If you went to grade school in Ellwood City…

So many posts begin, “If you grew up in Ellwood City…”

That’s my hometown, an hour’s drive northwest of Pittsburgh.

When I read these posts, I see blunders of grammar that I can only hope are the result of poor typing rather than poor education.  Our grammar-school teachers in Ellwood City were diligent in teaching the rules.  But I’m afraid one of the things so many kids don’t grasp in grammar school is–grammar.

I could name names of those making the blunders.   I went to school with some of you.  But as Mark Twain wrote, “Let us draw the curtain of courtesy” over them rather than cause embarrassment.

But here is a much-needed refresher course:

1.  “to” vs. “too.”

“To” doesn’t mean “also.”

It’s not “Me, to.”

It’s “Me, too.”

2.   “I should of done that.”

People write this way because they don’t read enough.  They write the way they hear the language being spoken:  “I should of…”

It goes:  “I should have…”

3.  The misplaced apostrophe

People seem to think an apostrophe (‘) is needed, but aren’t sure where to put it.

“The Steeler’s don’t have a defensive secondary.”

True–they lack a good defensive secondary.  Also true–this sentence lacks good grammar.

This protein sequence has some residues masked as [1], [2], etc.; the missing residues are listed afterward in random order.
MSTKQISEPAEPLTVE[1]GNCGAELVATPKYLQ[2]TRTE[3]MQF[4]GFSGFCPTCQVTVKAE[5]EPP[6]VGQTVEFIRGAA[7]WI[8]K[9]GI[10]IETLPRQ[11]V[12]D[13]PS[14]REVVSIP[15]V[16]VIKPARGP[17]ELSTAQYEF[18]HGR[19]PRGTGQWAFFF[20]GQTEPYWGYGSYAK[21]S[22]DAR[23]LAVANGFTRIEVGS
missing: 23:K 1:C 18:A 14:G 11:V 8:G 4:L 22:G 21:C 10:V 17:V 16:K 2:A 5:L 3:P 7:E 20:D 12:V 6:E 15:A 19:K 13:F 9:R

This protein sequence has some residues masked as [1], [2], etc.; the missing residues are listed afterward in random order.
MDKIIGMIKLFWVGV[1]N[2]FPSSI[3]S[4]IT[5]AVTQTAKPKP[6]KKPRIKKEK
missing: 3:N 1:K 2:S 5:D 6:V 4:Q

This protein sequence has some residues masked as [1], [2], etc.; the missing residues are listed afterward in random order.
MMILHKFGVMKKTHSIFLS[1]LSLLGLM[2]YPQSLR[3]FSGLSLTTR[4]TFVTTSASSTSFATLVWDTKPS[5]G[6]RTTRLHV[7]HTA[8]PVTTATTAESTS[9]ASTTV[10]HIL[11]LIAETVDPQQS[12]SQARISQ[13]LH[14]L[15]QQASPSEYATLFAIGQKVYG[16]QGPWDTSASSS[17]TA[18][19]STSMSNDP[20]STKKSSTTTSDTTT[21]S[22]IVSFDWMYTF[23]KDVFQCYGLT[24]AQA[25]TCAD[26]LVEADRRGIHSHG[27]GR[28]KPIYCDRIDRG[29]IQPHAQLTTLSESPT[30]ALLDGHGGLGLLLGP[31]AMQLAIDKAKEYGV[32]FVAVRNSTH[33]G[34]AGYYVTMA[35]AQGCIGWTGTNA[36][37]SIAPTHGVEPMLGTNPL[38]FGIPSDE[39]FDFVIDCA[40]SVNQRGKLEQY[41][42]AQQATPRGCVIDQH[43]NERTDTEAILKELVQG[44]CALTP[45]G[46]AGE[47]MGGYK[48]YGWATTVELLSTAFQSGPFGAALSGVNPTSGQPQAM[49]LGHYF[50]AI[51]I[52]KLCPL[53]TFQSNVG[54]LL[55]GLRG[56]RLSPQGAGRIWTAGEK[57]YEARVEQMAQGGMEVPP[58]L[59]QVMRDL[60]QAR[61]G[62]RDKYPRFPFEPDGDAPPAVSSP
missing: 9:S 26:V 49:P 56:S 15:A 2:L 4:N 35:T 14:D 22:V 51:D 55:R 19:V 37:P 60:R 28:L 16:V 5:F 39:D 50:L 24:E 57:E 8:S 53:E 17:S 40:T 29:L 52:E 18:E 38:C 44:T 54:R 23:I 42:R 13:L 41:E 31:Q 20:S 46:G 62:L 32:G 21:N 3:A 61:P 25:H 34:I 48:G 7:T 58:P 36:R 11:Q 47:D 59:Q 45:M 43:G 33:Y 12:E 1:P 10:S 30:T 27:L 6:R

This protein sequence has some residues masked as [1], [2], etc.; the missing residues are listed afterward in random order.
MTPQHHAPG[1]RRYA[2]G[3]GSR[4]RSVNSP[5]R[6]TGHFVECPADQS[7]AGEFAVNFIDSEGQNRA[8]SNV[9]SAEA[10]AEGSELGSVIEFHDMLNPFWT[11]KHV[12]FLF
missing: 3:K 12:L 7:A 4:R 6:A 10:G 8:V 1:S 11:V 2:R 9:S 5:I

The apostrophe signals (like a fumble recovery) “possession.”

“LeVeon Bell injured his ankle.  The Steeler’s injury is not serious.”  That’s singular–possession by one person.

“The Steelers’ win over the Bengals was crucial for making the playoffs.”  That’s plural–possession by more than one person.

The apostrophe also is placed where a letter is missing.

“I do not like the Ravens.”  “I don’t like the Ravens.”

The apostrophe is not needed if something is simply plural:

Not:  “The Steeler’s don’t have a defensive secondary.”

It’s:  “The Steelers don’t have a defensive secondary.”

4.  their  vs. they’re

Their means “It belongs to them.  It’s their ball.”

They’re means “they are…”

They’re good.  It’s because of their coach.”

5.  An apostrophe is not needed when writing about members of an entire family:

“Merry Christmas from the Smiths.”  Not:  “Merry Christmas from the Smith’s.”

“Merry Christmas from the Jones family.”    Or “Merry Christmas from the Joneses.”

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